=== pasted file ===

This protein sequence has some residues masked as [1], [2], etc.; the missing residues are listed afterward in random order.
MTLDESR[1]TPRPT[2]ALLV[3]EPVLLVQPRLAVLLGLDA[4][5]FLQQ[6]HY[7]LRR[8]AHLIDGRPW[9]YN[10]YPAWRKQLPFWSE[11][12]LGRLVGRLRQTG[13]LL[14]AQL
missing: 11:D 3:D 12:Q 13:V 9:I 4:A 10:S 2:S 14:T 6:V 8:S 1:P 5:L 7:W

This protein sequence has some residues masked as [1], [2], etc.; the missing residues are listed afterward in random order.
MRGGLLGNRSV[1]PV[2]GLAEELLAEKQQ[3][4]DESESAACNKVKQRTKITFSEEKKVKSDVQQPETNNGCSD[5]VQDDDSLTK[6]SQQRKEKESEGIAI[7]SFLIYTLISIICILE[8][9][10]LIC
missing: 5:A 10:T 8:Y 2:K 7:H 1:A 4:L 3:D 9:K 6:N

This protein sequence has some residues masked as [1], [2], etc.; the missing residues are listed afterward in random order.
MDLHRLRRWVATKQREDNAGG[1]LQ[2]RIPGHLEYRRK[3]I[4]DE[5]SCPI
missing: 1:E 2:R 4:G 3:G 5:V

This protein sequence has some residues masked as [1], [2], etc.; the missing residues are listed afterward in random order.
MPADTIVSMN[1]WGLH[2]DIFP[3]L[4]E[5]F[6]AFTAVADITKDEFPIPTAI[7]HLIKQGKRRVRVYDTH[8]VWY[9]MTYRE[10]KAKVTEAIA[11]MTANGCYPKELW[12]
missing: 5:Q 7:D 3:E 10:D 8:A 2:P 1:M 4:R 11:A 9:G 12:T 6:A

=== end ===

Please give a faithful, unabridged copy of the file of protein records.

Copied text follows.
This protein sequence has some residues masked as [1], [2], etc.; the missing residues are listed afterward in random order.
MTLDESR[1]TPRPT[2]ALLV[3]EPVLLVQPRLAVLLGLDA[4][5]FLQQ[6]HY[7]LRR[8]AHLIDGRPW[9]YN[10]YPAWRKQLPFWSE[11][12]LGRLVGRLRQTG[13]LL[14]AQL
missing: 11:D 3:D 12:Q 13:V 9:I 4:A 10:S 2:S 14:T 6:V 8:S 1:P 5:L 7:W

This protein sequence has some residues masked as [1], [2], etc.; the missing residues are listed afterward in random order.
MRGGLLGNRSV[1]PV[2]GLAEELLAEKQQ[3][4]DESESAACNKVKQRTKITFSEEKKVKSDVQQPETNNGCSD[5]VQDDDSLTK[6]SQQRKEKESEGIAI[7]SFLIYTLISIICILE[8][9][10]LIC
missing: 5:A 10:T 8:Y 2:K 7:H 1:A 4:L 3:D 9:K 6:N

This protein sequence has some residues masked as [1], [2], etc.; the missing residues are listed afterward in random order.
MDLHRLRRWVATKQREDNAGG[1]LQ[2]RIPGHLEYRRK[3]I[4]DE[5]SCPI
missing: 1:E 2:R 4:G 3:G 5:V

This protein sequence has some residues masked as [1], [2], etc.; the missing residues are listed afterward in random order.
MPADTIVSMN[1]WGLH[2]DIFP[3]L[4]E[5]F[6]AFTAVADITKDEFPIPTAI[7]HLIKQGKRRVRVYDTH[8]VWY[9]MTYRE[10]KAKVTEAIA[11]MTANGCYPKELW[12]
missing: 5:Q 7:D 3:E 10:D 8:A 2:P 1:M 4:R 11:A 9:G 12:T 6:A